After congestion pricing in Midtown Manhattan was vetoed by the New York State Legislature, New York City's Department of Transportation (NYC DOT) turned to advanced traffic signal systems and adaptive decision support systems to better identify and alleviate points of congestion within the test bed in real-time. Phase 1 of the Midtown in Motion test bed stretched from 2nd to 6th Avenues and 42nd to 57th Streets in Manhattan, encompassing 110 blocks and was implemented beginning in July 2011. Phase 2 expands the east-west boundaries to 1st and 9th Avenues, bringing the total number of blocks in the test bed to 270.
Before the implementation of Phase 1, nearly half of the city's 12,500 signalized intersections had received upgrades from electromechanical controllers to networked Advanced Solid State Traffic Controllers (ASTCs). The remaining signals will be upgraded by the end of 2013. The ASTCs work over a wireless network. As part of the Phase 1 deployment, hardware including 100 microwave sensors, 32 video cameras and E-ZPass readers at 23 intersections were installed within the test bed. Signals have a fixed pedestrian crossing time that does not require actuation to ensure that the primary travel mode (pedestrian) in NYC is given priority for safe crossings. Additionally, turn lanes were added to 53 intersections and turn signals were installed at 23 intersections.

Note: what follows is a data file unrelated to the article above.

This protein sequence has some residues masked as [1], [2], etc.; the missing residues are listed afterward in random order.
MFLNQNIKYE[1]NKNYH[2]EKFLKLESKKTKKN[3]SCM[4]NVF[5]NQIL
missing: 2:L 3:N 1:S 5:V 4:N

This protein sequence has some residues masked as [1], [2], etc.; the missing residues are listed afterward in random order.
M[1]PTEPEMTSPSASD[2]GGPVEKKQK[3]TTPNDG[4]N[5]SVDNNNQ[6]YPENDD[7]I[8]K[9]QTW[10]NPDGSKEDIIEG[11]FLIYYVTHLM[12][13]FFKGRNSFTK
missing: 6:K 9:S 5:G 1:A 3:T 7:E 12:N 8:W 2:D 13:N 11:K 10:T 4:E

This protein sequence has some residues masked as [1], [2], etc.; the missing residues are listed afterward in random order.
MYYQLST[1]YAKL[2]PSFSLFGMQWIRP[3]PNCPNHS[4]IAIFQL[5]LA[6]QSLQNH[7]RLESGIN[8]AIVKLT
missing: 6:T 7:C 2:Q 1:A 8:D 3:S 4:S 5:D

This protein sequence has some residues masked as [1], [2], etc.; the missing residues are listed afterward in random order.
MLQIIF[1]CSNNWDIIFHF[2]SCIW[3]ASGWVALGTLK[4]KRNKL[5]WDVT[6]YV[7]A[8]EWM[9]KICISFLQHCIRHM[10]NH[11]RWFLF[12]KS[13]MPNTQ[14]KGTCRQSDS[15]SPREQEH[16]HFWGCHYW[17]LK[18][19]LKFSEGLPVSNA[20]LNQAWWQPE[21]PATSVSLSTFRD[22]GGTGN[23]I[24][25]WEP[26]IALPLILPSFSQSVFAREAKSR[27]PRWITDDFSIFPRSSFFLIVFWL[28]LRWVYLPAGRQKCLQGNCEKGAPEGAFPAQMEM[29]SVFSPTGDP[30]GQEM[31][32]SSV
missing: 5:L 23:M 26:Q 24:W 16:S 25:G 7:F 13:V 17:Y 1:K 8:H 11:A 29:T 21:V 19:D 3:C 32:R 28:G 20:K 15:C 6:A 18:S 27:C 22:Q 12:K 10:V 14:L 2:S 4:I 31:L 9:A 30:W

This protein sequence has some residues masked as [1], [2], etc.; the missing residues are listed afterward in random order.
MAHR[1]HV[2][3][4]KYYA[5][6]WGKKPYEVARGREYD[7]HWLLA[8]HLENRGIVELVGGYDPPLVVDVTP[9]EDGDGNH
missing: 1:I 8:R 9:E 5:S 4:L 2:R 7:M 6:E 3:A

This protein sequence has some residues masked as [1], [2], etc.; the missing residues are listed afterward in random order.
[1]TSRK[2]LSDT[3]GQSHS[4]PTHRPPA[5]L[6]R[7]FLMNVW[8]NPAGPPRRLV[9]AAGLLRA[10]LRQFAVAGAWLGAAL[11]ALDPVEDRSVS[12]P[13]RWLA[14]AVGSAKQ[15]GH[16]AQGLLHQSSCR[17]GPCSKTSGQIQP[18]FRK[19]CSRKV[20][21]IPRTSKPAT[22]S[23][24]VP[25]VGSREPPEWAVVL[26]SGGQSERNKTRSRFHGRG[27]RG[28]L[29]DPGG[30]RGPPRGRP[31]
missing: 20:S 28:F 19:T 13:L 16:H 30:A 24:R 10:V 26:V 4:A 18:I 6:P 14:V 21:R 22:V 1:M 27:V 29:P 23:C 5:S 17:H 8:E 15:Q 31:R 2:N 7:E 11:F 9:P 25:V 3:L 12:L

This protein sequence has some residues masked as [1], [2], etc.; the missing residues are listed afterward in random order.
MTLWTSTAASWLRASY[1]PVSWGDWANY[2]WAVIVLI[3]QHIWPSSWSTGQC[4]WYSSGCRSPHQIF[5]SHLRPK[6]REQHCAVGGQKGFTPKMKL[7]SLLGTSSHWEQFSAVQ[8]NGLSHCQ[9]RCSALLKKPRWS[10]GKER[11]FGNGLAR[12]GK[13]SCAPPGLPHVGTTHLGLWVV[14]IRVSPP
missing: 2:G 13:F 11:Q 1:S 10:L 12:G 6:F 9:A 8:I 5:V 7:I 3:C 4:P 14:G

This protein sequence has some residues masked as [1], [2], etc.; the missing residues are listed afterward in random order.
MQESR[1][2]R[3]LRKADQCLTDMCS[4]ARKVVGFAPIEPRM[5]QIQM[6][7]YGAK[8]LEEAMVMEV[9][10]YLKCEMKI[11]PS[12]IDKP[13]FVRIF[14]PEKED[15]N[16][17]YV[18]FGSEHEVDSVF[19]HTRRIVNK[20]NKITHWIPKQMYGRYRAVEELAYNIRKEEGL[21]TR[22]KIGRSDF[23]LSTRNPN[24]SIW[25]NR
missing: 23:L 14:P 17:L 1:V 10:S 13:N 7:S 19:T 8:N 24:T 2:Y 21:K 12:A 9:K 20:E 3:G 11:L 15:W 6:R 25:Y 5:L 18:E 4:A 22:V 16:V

Historic traffic data, as well as real-time conditions, influence the algorithms applied to solve current and developing traffic problems. All traffic issues detected by the sensor network are confirmed through video feed by staff before the recommended algorithm is applied to the signals.
Based on readings from both E-ZPass transponders in private vehicles and GPS transponders in city taxis serving as a sample for the Midtown traffic, NYC DOT saw an improvement of 10 percent in travel times in the test bed area for Phase 1. The NYC DOT expanded the size of the Midtown in Motion test bed by nearly double for Phase 2 implementation.